A review of the new Myspace

If you’re anything like me, you haven’t touched your Myspace account in years. A social networking pioneer, Myspace’s fame waned with the rise of Facebook, which did social bigger, better, and more efficiently. Myspace was high school; Facebook was college.

That’s why I was surprised and delighted to hear about the “new” Myspace. If you haven’t had a chance to check out the promotional video they put out a few months ago, check it out:

It looked sexy, and boy was I intrigued. I signed up for the beta release and, low and behold, found an invite in my inbox earlier this week.

Setting up my personal profile was a little confusing. Navigation is context-specific, so I had to click around a little before finding the option. (I’m also pretty sure that edit icon wasn’t there when I was trying to set up my profile, but I could be wrong) I’ve since gotten used to the context-specific navigation, but it was definitely a bit of a challenge the first day. I also had some trouble grasping the concept of “connections”, which is essentially Myspace’s “like.” You can connect with anything: music, mixes, images, videos, people, artists, etc. I still think it’s a little weird that you can “connect” with things that aren’t people, but at least it’s a consistent experience across the site.

Screenshot of the new Myspace profile

So far my absolute favorite feature has been Myspace’s new search. On any page, if you want to search, all you have to do is start typing. An overlay with your search pops up as you type. It organizes your results into relevant categories. It’s clean, simple, and really easy. Don’t actually want to search? Just press esc and you’re back to where you were.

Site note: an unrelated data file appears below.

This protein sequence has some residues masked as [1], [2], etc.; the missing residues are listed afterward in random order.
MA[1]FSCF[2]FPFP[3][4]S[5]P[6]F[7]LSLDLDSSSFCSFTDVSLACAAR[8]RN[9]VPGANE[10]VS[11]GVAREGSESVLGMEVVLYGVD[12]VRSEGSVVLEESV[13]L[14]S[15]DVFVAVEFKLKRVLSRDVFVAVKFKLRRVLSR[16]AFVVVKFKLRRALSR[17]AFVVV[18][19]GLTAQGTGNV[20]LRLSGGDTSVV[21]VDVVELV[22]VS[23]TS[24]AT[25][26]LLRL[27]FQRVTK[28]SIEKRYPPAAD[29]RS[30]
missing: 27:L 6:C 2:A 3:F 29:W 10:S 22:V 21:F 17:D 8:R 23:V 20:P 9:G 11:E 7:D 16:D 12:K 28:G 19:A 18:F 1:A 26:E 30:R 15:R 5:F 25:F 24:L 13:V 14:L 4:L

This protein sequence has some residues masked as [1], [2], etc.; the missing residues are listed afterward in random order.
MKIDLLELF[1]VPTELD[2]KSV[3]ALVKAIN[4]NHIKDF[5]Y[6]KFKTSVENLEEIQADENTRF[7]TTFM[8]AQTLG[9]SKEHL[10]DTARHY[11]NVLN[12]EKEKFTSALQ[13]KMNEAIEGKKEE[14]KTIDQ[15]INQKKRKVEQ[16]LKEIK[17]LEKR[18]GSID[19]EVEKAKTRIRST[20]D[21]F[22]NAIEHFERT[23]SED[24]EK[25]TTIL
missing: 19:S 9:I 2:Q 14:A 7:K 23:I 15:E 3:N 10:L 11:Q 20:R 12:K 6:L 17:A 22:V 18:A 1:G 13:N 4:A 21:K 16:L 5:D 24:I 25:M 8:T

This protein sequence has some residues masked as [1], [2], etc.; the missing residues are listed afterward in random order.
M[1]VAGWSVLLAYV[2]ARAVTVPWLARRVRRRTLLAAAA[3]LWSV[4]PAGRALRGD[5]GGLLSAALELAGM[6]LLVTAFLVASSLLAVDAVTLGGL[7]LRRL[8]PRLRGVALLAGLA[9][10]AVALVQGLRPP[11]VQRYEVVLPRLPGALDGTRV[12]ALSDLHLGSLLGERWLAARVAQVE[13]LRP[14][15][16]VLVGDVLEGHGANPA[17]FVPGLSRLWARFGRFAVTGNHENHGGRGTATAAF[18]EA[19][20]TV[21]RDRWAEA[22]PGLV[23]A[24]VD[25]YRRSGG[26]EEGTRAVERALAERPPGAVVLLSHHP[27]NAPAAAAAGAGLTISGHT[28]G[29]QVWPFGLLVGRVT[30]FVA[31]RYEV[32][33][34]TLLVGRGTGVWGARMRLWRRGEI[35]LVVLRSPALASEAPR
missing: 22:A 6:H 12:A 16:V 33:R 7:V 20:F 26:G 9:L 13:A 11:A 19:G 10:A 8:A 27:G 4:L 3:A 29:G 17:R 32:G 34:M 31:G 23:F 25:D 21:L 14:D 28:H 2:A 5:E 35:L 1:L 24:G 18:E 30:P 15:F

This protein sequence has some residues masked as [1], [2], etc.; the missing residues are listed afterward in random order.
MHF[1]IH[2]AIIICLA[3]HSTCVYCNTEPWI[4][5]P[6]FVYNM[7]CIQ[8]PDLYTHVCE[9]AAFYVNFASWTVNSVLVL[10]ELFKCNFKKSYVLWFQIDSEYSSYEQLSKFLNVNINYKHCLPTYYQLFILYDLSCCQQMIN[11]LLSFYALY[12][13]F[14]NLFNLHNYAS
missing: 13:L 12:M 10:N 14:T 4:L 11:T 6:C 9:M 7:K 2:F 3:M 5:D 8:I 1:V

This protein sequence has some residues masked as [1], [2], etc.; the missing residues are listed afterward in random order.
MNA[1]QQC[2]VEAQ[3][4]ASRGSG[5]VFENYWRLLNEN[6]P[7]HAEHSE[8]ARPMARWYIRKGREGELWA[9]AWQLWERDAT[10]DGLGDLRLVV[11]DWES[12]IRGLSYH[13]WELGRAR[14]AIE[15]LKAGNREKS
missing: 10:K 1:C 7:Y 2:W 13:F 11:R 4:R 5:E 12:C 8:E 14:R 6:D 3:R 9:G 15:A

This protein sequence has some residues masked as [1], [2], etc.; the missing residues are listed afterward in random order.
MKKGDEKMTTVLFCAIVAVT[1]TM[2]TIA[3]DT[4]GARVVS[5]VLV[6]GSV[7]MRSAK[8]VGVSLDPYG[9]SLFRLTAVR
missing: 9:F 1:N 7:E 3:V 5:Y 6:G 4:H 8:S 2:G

Screenshot of Myspace's new search functionality

I’m going to let you guys in on a little secret: I love making playlists. Love it. I’ve spent hours in Winamp and iTunes making the perfect playlists for every occasion. Myspace’s process for creating “mixes” is one of the most seamless and enjoyable experiences I’ve had to date. I can search for music without leaving my mix page, unlike iTunes, where it’s a constant game of back-and-forth between playlist and library. If you’re listening to a genre radio or someone else’s mix, you can also quickly and easily add those songs to your mix from any page on the site. Your mixes get published to your activity feed so you can instantly share them with your friends.

Unfortunately, I’ve run into a few frustrating spots with making mixes — the drag-and-drop reordering is a bit jagged. I’ve had trouble dragging songs from bottom to top, or vice-versa. Additionally, there’s no way to preview songs before adding them to your mix, so I’ve found a few available songs that are really bad quality. Lastly, the selection right now isn’t as awesome as I’d like it to be — a lot of songs I’ve found and enjoyed through services like Hype Machine and Turntable.fm are unavailable, and there’s no way to add your own music. Even still, Myspace’s mixes are definitely a step in the right direction.

Myspace's new playlist feature

Right now, there aren’t a lot of people using the new Myspace. Despite that, I’ve found myself coming back every day. This isn’t something I can say about Google+, which has all but been abandoned. Why is the new Myspace bringing me back when Google+ failed to? It’s actually quite simple — it doesn’t matter that no one’s using it yet. My enjoyment isn’t contingent on social interactions, but personal enjoyment of music. It’s everything I was hoping Spotify would be. Searching for music is fast and easy. Making playlists is fun, while on Spotify making a playlist is tedious, even agonizing. I can listen to albums or easily find mixes other people have made. The new Myspace isn’t trying to be the new Facebook, unlike Google+. It’s trying to be the new Myspace.

Will it continue to keep my attention? Who knows. As of right now, however, I’d give the new Myspace a thumbs up.

Want an invite? I’ve got one up for grabs! Tweet me your email @melchoyce.

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